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Research Brief: Employer Characteristics Associated with Employment Discrimination Charges under the Americans with Disabilities Act

By Sarah von Schrader


Title I of the Americans with Disabilities Act (ADA) has been in place for more than 20 years, requiring most employers to provide reasonable accommodation to qualified individuals with disabilities while prohibiting discrimination in employment against them. Each year, around 30, 000 individuals file charges citing disability discrimination with the Equal Employment Opportunity Commission or a State or Local Fair Employment Agency (FEPA). While not every filed ADA employment discrimination charge represents actual discrimination, and certainly not every case of perceived discrimination leads to a charge being filed, tracking trends in discrimination charges provides a unique source of data on perceived discrimination in the workplace. From 2005 through 2010, there was an annual increase in the number of employment discrimination charges filed under the ADA (see Figure 1); and according to Equal Employment Opportunity Commission (EEOC) tabulations this upward trend has continued through 2012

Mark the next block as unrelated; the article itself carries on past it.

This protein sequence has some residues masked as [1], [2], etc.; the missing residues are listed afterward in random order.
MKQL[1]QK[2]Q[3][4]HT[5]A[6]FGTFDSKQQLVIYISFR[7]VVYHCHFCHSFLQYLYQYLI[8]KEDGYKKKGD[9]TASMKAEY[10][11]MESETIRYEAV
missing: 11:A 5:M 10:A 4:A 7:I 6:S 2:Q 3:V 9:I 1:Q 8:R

Topics: Accommodation, ADA, Disability, Discrimination, Employment, Human Resources, Inclusion, Policy, Statistics
Publisher: DigitalCommons@ILR
Year: 2014
OAI identifier: oai:digitalcommons.ilr.cornell.edu:edicollect-1351
Provided by: DigitalCommons@ILR
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